What you need to know
- The first parts of mod support on Microsoft Store games are here.
- There's no mod "store" within the Xbox (Beta) app yet, but it could come in the future.
- There are also some design tweaks, adding more Fluent-style design elements.
One long-standing complaint about PC games on the Microsoft Store is the lack of support for mods. Many games have vibrant modding communities of hobby developers who create content that ranges from random bug fixes to entire gameplay expansions, and much more. Mods can breathe life into games that are no longer in development or fix ones that perhaps never actually finished development. The Steam Workshop for gaming mods on PC is a major advantage of PC gaming in general, and it's one aspect of UWP and the Microsoft Store that always made it feel archaic.
Microsoft announced a while ago that it was building mods into its store delivery system, and with this latest update to the Xbox (Beta) app on PC, we're starting to see the first shades of that.
So far, the only game I could find with support for this system is Into the Breach, which is an excellent indie strategy title from Subset Games. On its store page, you can select "Enable Mods," which brings up a warning box to explain what mods are and that Microsoft accepts no responsibility for mods that may break games or contain content that betrays a game's age rating, and so on.
Once you hit accept, it enables modding for said title and gives you a link to the game's file structure, which you can find again by hitting the ellipsis menu next to the "Play" button.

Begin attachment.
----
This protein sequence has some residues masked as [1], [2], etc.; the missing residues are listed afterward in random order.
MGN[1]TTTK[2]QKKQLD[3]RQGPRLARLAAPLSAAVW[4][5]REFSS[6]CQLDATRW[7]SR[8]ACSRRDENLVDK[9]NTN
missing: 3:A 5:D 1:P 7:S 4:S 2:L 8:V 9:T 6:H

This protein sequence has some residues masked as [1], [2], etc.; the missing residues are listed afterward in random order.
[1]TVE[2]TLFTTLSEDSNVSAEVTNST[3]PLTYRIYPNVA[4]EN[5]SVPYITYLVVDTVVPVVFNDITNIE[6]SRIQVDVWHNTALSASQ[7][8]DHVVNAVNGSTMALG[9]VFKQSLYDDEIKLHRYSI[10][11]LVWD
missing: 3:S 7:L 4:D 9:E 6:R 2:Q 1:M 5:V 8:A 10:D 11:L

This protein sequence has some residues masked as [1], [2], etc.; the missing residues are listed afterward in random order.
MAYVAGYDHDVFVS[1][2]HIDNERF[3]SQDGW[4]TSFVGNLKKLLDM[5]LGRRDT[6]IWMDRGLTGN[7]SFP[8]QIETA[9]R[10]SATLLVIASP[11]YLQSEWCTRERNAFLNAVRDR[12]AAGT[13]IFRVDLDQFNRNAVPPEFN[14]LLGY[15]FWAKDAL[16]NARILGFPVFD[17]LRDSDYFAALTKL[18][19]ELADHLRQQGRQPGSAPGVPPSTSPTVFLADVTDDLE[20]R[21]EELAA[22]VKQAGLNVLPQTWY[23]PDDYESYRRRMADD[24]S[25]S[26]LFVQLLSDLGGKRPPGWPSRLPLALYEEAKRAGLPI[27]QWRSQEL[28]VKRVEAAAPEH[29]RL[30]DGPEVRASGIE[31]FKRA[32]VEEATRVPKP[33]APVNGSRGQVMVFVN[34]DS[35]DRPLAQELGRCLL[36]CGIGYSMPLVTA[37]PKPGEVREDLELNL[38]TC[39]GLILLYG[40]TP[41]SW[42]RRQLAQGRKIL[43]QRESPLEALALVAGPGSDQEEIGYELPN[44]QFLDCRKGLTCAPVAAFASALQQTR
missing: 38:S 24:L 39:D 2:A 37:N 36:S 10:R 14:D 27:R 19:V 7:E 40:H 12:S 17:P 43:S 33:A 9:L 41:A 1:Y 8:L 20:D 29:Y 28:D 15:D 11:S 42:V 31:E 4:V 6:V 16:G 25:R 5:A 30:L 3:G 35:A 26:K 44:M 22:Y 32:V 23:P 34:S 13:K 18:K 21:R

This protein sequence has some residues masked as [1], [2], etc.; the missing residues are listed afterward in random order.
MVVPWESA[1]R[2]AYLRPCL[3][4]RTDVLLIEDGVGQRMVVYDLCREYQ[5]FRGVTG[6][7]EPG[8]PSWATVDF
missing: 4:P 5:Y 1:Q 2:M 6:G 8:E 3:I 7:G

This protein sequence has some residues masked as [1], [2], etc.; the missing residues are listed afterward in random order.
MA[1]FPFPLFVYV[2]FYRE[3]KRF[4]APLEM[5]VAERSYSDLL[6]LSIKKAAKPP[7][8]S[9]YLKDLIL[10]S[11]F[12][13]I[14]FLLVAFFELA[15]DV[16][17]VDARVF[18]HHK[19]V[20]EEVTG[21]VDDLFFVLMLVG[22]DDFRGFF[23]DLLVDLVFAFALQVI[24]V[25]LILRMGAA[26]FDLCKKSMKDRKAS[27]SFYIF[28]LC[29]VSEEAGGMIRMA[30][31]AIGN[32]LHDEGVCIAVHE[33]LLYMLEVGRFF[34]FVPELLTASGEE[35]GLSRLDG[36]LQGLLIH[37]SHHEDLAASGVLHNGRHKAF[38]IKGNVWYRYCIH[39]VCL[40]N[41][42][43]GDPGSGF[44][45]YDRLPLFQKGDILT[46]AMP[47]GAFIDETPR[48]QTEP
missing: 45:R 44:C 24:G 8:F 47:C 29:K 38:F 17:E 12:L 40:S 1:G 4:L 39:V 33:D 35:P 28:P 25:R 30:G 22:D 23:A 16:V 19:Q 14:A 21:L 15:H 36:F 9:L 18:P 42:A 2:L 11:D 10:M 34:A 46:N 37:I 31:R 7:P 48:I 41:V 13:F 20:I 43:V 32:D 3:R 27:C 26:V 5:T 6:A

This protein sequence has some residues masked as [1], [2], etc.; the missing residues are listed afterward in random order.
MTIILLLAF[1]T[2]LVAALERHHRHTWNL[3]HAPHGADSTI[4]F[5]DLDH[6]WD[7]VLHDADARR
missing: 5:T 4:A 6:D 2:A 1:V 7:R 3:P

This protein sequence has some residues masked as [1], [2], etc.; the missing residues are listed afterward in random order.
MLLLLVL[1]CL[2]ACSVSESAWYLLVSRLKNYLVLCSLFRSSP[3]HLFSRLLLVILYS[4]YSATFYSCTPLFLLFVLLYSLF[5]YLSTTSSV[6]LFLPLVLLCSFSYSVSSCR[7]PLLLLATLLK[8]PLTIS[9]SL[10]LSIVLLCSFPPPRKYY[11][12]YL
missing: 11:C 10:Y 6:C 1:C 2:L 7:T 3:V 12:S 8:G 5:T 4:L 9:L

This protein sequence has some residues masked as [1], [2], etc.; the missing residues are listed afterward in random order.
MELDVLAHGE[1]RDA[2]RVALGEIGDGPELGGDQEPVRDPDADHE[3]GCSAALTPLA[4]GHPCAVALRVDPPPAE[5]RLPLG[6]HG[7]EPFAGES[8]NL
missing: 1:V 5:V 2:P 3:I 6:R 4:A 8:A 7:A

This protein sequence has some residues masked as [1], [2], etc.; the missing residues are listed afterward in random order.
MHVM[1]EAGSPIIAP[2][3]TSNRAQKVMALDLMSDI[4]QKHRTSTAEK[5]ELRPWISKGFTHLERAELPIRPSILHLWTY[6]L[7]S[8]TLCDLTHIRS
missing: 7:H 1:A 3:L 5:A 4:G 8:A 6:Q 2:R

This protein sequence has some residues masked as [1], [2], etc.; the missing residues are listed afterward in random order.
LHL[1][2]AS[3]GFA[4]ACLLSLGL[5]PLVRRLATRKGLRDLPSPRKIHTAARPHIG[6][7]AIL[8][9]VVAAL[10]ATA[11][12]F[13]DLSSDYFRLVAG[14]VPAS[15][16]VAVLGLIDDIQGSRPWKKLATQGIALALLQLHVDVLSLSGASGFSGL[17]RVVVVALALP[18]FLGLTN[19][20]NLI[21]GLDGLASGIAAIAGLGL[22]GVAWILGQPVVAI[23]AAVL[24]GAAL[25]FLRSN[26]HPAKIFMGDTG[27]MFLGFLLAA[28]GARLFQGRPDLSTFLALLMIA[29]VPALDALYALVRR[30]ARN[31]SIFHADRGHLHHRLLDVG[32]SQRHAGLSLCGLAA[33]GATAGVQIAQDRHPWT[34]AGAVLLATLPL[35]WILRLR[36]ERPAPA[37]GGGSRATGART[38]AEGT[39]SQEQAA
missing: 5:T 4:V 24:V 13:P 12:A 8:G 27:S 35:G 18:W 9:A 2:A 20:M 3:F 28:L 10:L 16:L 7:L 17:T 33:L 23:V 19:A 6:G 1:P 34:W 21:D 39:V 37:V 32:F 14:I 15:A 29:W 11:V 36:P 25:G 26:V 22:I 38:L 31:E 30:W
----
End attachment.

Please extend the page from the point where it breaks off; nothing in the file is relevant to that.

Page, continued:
There's no actual mod store on the Xbox (Beta) client as of writing, meaning that you'll have to go off and find your own add-ons via Nexusmods or somewhere else. I'm sure Microsoft is working on the structure to deliver integrated mod content libraries as well, given the announcement the firm made with Paradox last year.
Beyond the updates on the modding front, the Xbox (Beta) client is now fully built on React Native architecture. It could still use some performance enhancement as of writing, but for the most part, it feels snappy and fluid, with rich information and attractive animated panels. It's now easier to access Xbox Game Pass perks from the new buttons beneath the main carousel, and the sidebar for game installations has picked up some acrylic blurring, Fluent-style.
Microsoft has been hitting a home run with its Xbox software design recently. The Xbox games and media store on console is also getting a massive makeover, with an app codenamed Mercury, which we have also detailed on video. The Xbox Game Bar also continues to pick up some cool features, with third-party widgets now supported in addition to its other features.
What do you think of Xbox's efforts in this space? Hit the comments and let us know.
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